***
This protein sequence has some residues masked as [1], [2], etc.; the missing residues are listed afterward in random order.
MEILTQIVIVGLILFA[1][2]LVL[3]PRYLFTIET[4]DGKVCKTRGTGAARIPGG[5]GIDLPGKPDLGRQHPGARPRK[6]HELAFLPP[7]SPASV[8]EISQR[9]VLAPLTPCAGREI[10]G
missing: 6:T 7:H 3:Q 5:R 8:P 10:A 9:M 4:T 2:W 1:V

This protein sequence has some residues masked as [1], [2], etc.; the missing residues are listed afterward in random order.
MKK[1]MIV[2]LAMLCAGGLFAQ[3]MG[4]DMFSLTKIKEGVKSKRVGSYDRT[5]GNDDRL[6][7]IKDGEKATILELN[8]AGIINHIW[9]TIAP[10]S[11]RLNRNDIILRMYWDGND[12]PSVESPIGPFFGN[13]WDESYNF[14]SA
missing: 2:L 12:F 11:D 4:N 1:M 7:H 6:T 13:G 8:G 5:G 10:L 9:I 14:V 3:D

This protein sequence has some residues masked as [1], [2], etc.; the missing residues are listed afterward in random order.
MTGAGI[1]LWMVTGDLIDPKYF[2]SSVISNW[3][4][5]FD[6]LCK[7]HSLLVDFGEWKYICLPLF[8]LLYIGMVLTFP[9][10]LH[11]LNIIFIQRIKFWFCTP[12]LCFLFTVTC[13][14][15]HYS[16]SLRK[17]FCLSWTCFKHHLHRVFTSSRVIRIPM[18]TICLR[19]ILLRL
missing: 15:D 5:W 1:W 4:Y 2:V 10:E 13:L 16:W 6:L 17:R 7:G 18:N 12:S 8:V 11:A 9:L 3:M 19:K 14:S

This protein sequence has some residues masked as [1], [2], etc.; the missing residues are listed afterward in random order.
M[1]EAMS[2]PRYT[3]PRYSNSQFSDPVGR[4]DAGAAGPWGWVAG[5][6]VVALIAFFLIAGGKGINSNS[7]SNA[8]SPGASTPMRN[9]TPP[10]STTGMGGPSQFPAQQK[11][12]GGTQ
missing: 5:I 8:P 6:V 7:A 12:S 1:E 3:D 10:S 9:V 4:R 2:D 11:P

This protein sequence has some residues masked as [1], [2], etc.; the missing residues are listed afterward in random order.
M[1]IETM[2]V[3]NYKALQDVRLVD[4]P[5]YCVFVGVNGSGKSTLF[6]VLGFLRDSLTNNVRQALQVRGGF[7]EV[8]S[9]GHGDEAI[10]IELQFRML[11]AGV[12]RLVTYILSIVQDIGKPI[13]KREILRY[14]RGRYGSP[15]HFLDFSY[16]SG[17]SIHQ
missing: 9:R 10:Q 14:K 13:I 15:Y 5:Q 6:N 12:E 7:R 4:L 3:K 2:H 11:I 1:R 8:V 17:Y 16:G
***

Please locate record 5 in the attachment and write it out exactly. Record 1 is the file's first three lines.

This protein sequence has some residues masked as [1], [2], etc.; the missing residues are listed afterward in random order.
M[1]IETM[2]V[3]NYKALQDVRLVD[4]P[5]YCVFVGVNGSGKSTLF[6]VLGFLRDSLTNNVRQALQVRGGF[7]EV[8]S[9]GHGDEAI[10]IELQFRML[11]AGV[12]RLVTYILSIVQDIGKPI[13]KREILRY[14]RGRYGSP[15]HFLDFSY[16]SG[17]SIHQ
missing: 9:R 10:Q 14:K 13:I 15:Y 5:Q 6:N 12:E 7:R 4:L 3:K 2:H 11:I 1:R 8:V 17:Y 16:G